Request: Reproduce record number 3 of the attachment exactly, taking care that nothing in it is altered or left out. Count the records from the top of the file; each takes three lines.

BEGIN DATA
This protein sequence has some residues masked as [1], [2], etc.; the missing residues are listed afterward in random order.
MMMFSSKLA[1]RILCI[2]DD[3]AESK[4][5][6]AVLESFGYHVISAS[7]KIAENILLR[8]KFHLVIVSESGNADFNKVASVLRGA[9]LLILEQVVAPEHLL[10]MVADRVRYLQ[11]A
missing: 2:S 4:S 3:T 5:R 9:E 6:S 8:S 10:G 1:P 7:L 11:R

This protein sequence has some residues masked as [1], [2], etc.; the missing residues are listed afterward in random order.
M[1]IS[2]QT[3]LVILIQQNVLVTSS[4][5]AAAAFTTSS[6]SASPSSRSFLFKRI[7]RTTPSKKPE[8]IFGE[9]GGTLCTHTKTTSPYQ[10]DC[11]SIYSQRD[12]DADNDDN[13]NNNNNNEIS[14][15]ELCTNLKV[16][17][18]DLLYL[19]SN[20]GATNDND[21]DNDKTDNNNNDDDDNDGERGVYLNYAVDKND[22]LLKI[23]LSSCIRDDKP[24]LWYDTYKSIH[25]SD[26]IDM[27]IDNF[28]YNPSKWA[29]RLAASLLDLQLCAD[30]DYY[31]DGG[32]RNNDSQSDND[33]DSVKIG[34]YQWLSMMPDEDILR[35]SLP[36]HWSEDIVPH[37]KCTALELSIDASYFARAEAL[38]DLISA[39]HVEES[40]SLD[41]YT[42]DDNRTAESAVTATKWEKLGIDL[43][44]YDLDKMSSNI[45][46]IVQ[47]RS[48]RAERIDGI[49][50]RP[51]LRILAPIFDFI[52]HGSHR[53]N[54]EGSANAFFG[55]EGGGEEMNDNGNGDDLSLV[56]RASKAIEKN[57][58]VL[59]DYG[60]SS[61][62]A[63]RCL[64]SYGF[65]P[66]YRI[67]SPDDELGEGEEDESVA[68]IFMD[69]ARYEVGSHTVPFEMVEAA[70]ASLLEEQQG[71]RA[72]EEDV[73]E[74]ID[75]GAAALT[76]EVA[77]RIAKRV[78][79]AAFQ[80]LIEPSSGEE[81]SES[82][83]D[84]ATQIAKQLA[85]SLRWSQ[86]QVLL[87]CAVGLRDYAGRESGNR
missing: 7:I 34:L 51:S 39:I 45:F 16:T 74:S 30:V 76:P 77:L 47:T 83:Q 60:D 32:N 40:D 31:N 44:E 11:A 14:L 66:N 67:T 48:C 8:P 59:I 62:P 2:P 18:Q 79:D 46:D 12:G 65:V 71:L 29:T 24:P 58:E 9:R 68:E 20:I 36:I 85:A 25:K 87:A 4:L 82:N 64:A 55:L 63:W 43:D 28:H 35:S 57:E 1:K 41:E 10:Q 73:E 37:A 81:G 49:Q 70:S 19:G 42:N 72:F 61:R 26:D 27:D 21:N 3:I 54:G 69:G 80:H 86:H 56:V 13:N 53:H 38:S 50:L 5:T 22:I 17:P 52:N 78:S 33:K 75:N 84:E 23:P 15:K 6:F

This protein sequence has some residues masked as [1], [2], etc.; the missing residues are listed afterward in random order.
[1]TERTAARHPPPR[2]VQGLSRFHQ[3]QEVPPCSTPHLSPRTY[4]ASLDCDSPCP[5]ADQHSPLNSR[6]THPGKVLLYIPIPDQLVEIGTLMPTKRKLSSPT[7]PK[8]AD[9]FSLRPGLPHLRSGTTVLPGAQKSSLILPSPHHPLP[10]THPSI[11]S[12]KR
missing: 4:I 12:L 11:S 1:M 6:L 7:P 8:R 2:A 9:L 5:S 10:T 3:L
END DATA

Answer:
This protein sequence has some residues masked as [1], [2], etc.; the missing residues are listed afterward in random order.
[1]TERTAARHPPPR[2]VQGLSRFHQ[3]QEVPPCSTPHLSPRTY[4]ASLDCDSPCP[5]ADQHSPLNSR[6]THPGKVLLYIPIPDQLVEIGTLMPTKRKLSSPT[7]PK[8]AD[9]FSLRPGLPHLRSGTTVLPGAQKSSLILPSPHHPLP[10]THPSI[11]S[12]KR
missing: 4:I 12:L 11:S 1:M 6:L 7:P 8:R 2:A 9:L 5:S 10:T 3:L